The employee, however, is not entitled to compensation for an industrial injury (other than injuries for which specific compensation is awarded under G.L. [Ter. Ed.] c. 152, Sections 36, 37) resulting in a physical disability if there is no impairment of earning capacity. The purpose of the workmen's compensation act was to substitute for the then existing remedies a system of money payments based upon loss of wages. Gagnon's Case, 228 Mass. 334. Devine's Case, 236 Mass. 588. Federico's Case, 283 Mass. 430. Donahue's Case, 292 Mass. 329.

After the injury, the employee returned to work and continued at his regular occupation until he quit about the middle of November, 1937. He was paid at the same rate as he was paid before the accident, but his weekly wages were less than they were before the accident on account of the dull condition of the business. There is no evidence that he suffered any diminution of his power to earn while he was engaged at this employment, Johnson's Case, 242 Mass. 489; Hurwitz's Case, 280 Mass. 477, and

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the fact that he received less wages was due not to his inability to do the work but to the depressed condition of the business -- a cause for which compensation cannot be awarded under the act. Capone's Case, 239 Mass. 331. Driscoll's Case, 243 Mass. 236. Korobchuk's Case, 277 Mass. 534. Manley's Case, 282 Mass. 38.

There was evidence that there was no opportunity for the employee to better his position by learning the printer's trade. His request for an increase in salary was refused. He testified that when he asked his employer to permit him to learn a trade there the employer referred to the injured eye and said that the employee would have to take care of it. The employee had a fear he might get hurt again in the same way in which his previous injury occurred. Since he returned to work he had been struck in the cheek by a flying nail. The employer testified that the employee's one fear was that he might again injure himself in a similar manner. We cannot say that the finding that his apprehension was reasonable and was an adequate cause for his seeking some other employment was unwarranted. A second injury to one of his eyes would be apt to cause more damage than it would to a normal person. The resulting mental condition of the employee would be an element of damages in an action of tort for personal injuries, and it could have been found that the apprehension that he experienced could be traced to his injury as a proximate cause. Roswell v. Leslie, 133 Mass. 589. Buckley v. Boston Elevated Railway, 215 Mass. 50. Sinclair's Case, 248 Mass. 414. The employee was required to act fairly and reasonably toward the insurer if he intended to seek compensation. He could not remain idle when there was available work which he could secure and was able to perform. He could not decline proper medical treatment. He was under the general obligation to adopt reasonable measures to minimize his damages. Fairfield v. Salem, 213 Mass. 296. Driscoll's Case, 243 Mass. 236. Snooks's Case, 264 Mass. 92. The insurer cannot complain of conduct shown to have been reasonable.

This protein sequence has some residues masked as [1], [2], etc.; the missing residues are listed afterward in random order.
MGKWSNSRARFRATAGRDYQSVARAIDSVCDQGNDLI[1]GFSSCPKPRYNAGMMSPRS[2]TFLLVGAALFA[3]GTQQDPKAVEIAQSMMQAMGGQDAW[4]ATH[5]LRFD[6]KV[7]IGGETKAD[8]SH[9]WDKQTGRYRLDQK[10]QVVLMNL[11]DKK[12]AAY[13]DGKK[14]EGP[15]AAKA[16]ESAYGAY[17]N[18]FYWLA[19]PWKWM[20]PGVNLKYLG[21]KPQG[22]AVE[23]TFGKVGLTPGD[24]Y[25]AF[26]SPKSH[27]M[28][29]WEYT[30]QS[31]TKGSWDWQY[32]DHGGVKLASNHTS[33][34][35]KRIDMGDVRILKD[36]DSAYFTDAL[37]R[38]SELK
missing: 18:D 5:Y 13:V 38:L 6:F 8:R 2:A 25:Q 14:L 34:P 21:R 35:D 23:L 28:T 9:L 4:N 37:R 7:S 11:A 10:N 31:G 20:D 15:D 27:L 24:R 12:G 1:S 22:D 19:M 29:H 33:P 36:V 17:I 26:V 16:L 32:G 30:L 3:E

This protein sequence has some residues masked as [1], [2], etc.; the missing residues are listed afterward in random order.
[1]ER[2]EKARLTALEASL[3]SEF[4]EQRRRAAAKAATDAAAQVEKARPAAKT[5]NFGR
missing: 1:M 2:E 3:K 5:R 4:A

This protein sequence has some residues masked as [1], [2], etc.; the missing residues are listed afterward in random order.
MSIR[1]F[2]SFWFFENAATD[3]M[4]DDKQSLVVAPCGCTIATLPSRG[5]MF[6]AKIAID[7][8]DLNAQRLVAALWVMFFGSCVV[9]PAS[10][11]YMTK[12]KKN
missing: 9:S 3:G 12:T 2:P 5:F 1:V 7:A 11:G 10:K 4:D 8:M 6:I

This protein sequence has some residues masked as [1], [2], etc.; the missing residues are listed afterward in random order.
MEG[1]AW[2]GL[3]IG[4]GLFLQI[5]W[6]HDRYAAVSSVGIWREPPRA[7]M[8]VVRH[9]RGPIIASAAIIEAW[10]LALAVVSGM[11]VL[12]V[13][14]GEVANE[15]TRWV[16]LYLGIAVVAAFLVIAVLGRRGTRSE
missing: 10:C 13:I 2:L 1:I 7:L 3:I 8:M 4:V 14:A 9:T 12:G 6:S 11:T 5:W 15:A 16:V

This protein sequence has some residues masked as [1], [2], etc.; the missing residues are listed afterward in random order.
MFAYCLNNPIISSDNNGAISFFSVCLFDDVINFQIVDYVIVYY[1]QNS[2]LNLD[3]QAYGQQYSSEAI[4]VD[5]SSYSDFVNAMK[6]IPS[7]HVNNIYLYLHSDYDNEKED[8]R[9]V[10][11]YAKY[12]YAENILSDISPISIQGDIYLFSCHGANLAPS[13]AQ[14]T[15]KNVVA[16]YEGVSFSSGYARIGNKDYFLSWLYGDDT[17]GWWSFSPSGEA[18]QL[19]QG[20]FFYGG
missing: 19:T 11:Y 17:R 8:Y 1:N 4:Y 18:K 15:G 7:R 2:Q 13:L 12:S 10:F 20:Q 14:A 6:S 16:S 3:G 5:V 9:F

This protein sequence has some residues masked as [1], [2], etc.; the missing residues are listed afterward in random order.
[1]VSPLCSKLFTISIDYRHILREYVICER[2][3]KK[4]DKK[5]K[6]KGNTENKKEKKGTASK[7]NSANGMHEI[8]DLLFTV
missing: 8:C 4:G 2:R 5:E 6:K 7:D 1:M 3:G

The insurer did not raise before the board the question

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that G.L. (Ter. Ed.) c. 152, Section 48, was unreasonable or that a lump sum award without the consent of the insurer would be invalid. Ordinarily, no questions are open on appeal other than those saved at the hearing before the board. Fennell's Case, 289 Mass. 89. Di Clavio's Case, 293 Mass. 259. Rich's Case, 301 Mass. 545. Even if we assume that these issues go to the power of the board to make any such award, then we perceive no error. The employee was a minor at the time of his injury and the Legislature could furnish such safeguards as it deemed necessary to protect his interests in any award that he might become entitled to under the act. Commonwealth v. Griffith, 204 Mass. 18. Commonwealth v. Hong, 261 Mass. 226.